The importance of a corporate power of attorney in companies owned by a sole director

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As you built your business, you probably gave little thought to how it would operate without you. But what if you were to take a well-deserved holiday and be unreachable in the Maldives? Or alternatively, what if through illness or if you became incapacitated, you became unable to do all that you have done before? What if you died?

If you are a sole director, your business might be unable to function. If your family depends on the income from the business, they might suffer too. So much work for so many years, all brought to naught.

The solution is a corporate power of attorney. In ensuring that you have a corporate power of attorney, your company could continue to pay bills, meet payroll, continue contracts and eventually be wound up without too much disruption, if necessary.


What you can do with a corporate power of attorney


As a bit of basic law, directors are the people who make decisions for a company. A sole director is essentially the only person who can do that. If a sole director cannot act for some reason, the company will come to a standstill. Under these circumstances, the shareholders can appoint a new director. But if the sole director is also the sole shareholder, as often happens with new or closely held businesses, the problems compound. By the time a court can intervene to sort matters out, the company may be out of business.

This is why every company should consider having a company power of attorney in place to ensure that a representative of the sole director can act to continue the company’s affairs, if required.

A corporate power of attorney may grant the ability to act in as broad or narrow capacity as seems appropriate. For example, a company might grant:

  • a power of attorney limited to specified routine transactions, such as payment of invoices or  the execution of certain bank documents;
  • a power limited to a specific transaction, like the sale of a building or the acquisition of a competitor; or
  • a general power of attorney that would enable a representative to do anything that the sole director might do, were it not for some intervening emergency. This might allow a business to continue running until a succession plan could be put in place.


Why this is different to an individual power of attorney

An individual power of attorney is not a substitute for a corporate power of attorney.  Even if you have granted a power of attorney to someone to manage your financial affairs, this does not extend to your company and the individual attorney cannot sign documents on your behalf in your capacity as director of a company.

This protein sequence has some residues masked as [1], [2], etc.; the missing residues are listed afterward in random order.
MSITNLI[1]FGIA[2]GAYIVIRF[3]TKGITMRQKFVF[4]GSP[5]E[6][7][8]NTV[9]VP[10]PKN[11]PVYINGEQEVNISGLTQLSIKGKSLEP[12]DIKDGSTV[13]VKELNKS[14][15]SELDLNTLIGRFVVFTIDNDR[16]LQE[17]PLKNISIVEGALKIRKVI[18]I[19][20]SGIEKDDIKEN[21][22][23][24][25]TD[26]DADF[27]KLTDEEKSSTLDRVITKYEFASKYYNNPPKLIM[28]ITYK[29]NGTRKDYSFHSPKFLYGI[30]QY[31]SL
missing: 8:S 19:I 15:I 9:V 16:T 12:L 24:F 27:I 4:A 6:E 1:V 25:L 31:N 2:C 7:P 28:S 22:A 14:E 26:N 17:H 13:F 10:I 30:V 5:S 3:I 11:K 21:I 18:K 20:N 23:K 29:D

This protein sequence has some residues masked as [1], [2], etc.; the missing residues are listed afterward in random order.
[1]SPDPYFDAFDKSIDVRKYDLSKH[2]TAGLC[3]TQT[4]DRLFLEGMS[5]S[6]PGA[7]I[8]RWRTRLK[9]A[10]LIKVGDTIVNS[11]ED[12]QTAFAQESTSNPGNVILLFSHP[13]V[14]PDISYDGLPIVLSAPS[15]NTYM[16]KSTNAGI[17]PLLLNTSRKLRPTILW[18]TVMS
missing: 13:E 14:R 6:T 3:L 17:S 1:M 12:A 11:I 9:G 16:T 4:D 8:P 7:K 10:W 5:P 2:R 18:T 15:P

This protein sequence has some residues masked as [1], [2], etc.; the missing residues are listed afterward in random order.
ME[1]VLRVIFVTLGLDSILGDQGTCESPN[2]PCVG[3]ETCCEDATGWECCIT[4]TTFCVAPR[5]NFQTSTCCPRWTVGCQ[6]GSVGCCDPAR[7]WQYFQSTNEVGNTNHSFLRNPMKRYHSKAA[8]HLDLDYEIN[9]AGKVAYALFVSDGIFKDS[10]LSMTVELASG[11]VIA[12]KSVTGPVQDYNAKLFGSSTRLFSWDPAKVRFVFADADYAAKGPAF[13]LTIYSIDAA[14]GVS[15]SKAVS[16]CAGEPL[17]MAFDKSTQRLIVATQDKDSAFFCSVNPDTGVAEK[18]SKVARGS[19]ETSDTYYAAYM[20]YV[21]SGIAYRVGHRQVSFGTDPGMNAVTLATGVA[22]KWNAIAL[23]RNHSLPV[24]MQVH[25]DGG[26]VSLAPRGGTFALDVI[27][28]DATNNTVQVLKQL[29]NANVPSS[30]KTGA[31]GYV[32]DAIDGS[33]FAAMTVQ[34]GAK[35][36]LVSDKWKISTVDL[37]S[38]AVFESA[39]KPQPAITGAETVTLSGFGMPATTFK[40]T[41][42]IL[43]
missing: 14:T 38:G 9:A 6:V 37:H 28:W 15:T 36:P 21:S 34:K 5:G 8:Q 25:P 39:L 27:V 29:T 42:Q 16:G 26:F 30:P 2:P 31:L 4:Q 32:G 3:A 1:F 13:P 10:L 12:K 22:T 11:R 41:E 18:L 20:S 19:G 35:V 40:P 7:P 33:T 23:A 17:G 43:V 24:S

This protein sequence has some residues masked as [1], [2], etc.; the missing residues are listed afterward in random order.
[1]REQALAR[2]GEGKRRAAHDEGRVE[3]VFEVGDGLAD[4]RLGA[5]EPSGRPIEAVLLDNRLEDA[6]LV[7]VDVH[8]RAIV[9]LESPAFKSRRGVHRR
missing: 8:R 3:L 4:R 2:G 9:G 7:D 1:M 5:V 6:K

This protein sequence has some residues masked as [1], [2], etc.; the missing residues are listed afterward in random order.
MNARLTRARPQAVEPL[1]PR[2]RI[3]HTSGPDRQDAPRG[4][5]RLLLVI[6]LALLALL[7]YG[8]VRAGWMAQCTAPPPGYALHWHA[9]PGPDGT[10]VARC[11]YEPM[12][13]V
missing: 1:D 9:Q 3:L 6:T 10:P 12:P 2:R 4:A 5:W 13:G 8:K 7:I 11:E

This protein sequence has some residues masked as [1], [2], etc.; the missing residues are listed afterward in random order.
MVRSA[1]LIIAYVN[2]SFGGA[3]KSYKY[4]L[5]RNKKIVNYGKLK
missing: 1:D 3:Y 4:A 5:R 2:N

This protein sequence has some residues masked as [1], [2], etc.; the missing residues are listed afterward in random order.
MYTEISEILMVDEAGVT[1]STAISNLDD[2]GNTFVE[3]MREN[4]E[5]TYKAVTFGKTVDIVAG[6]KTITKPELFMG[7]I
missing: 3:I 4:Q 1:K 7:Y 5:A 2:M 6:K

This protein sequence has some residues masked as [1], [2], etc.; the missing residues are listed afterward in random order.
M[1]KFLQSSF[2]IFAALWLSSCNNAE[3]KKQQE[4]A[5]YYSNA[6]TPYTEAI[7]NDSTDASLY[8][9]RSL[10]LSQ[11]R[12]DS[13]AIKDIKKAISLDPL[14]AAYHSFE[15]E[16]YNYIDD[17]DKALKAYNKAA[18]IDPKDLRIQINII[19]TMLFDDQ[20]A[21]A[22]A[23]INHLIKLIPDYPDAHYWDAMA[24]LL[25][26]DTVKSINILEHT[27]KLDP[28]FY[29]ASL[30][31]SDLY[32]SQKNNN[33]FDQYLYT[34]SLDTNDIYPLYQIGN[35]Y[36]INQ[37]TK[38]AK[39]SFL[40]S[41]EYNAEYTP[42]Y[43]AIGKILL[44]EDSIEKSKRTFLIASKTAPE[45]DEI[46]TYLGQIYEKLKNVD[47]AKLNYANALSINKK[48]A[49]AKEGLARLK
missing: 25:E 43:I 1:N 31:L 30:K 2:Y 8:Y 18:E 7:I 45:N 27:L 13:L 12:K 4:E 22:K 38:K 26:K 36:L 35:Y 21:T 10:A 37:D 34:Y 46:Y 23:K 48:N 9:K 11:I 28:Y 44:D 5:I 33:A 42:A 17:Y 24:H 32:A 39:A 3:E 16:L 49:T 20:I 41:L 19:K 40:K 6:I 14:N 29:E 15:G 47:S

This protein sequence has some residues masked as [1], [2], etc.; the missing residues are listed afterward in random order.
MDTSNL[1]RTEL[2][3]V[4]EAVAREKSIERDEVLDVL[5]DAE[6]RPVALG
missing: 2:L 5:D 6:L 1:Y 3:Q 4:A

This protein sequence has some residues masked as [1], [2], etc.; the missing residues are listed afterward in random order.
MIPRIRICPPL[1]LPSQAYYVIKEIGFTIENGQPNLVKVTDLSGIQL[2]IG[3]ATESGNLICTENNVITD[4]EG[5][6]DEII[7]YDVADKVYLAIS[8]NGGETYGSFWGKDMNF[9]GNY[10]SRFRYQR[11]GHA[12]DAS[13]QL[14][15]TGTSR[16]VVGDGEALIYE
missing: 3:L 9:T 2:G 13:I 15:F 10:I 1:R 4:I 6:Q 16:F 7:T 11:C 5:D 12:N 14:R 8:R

In a similar fashion, your Will (assuming that you have one) is not an efficient way to transfer ownership of your company to family or other heirs. The person you have appointed as your executor would ultimately deal with your shares in accordance with your wishes, and presumably appoint a new director who could act for the business, but it would happen slowly.

If you were to die without a Will, the company would have no person authorised to manage its affairs until Letters of Administration were granted.  This process is cumbersome and may also take considerable time.

Depending on the individual, financial arrangements you have made to deal with disability or death is not an adequate way to deal with the management of your company, especially at a time when your customers and clients might need reassurance that the business could continue.


Let’s talk about succession planning?

Of course, succession planning can sometimes be considered the elephant in the room. If you are new to the idea of a corporate power of attorney, it may also be true that you are only beginning to think about how to hand your business off to other hands.  Perhaps you always intended that it stay in the family. Perhaps you see yourself as a serial entrepreneur and had planned to sell it as a going concern to finance new ventures. Maybe the assets are so valuable that the best course would be to liquidate them and wind down the business. These are all valid choices, but the task of positioning your business to accomplish this plan should begin several years beforehand.

The attorneys at Owen Hodge Lawyers would be happy to help you with contingency planning for your business, including a corporate power of attorney. Please call us at 1800 770 780 at your earliest convenience to schedule at consultation.


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